After spending 18 years in prison, Myon Burrell was released on Tuesday (December 15). He was greeted by family and advocates outside of the Minnesota Correctional Facility-Stillwater in Bayport, Minnesota.
In 2002, at age 16, Burrell received a life sentence following the death of Tyesha Edwards, an 11-year-old girl killed by a stray bullet.
The Minnesota Board of Pardons commuted his life sentence, reducing it to 20 years. Burrell, now 34 years old, will spend the remaining two years on supervised release, according to The Associated Press.
His case sparked outrage from criminal justice reform advocates and was a point of contention in Senator Amy Klobuchar’s presidential run. Klobuchar was the Hennepin County attorney at the time of Burrell’s conviction and led the office. Her “tough on crime” campaign message was criticized in light of her involvement in Burrell’s case following further investigation.
“This was the right and just decision, and I thank the Pardon Board for their work,” Sen. Klobuchar said in a statement. “Along with others, I had asked for the independent investigation of this case, and as I said when the report was first released, the sentence deserved immediate review. That happened today.”
An investigation by The Associated Press revealed no DNA or fingerprints connected Burrell to the shooting. Video evidence was also uncovered that showed the lead homicide detective on the case gave $500 to a man to give Burrell’s name.
The investigation uncovered further that police didn’t get the surveillance video from a convenience store that Burrell said would have proved his innocence. The store, Cup Foods, was the same store where George Floyd was killed by police in May.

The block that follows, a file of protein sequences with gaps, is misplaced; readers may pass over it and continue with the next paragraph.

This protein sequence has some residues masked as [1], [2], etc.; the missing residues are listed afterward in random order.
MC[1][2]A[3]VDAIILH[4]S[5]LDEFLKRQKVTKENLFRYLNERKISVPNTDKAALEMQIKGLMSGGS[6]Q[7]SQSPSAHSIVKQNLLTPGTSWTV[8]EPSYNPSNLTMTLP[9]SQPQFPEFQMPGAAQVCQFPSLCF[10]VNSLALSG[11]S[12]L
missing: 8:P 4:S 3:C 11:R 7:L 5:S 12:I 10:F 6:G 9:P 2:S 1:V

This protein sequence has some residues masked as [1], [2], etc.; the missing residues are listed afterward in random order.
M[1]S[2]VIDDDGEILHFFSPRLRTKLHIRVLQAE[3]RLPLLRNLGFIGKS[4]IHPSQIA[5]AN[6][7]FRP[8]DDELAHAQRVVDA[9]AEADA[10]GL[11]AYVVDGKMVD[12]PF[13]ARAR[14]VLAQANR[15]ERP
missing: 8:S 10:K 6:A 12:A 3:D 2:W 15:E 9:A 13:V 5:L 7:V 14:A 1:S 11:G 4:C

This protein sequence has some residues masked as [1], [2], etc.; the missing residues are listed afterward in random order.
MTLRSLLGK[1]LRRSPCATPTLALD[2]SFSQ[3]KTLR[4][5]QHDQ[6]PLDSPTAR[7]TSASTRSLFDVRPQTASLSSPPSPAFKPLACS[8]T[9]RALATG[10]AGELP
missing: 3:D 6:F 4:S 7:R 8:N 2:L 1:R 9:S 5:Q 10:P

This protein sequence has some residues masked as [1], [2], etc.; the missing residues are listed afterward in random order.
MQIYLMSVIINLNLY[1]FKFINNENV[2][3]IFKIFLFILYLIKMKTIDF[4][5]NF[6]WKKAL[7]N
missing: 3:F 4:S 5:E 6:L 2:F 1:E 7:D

Governor Tim Walz recommended Burrell’s commutation, though one of Burrell’s lawyers, Daniel Guerrero, is looking to get a complete exoneration.
“Myon is certainly not the only innocent person that we have in our prison system here in this country,” Guerrero said to the New York Times. “Our jury system is good, but it’s certainly not infallible.”
Gov. Walz spoke to the victim’s family during the hearing to release Burrell, saying, “there is nothing I can do to ease your pain, and it will not be made better.”
“But,” he continued, “we must act today to recognize the law in this area has changed. Justice is not served by incarcerating a child for his entire lifetime for a horrible mistake committed many years ago.”
Edwards’ father and brother reportedly expressed their opposition to Burrell's release to The Associated Press.
Perry Moriearty, a lawyer for Burrell said he is requesting privacy and “looks forward to going home to his family and just living –– it’s been an awfully long time.”
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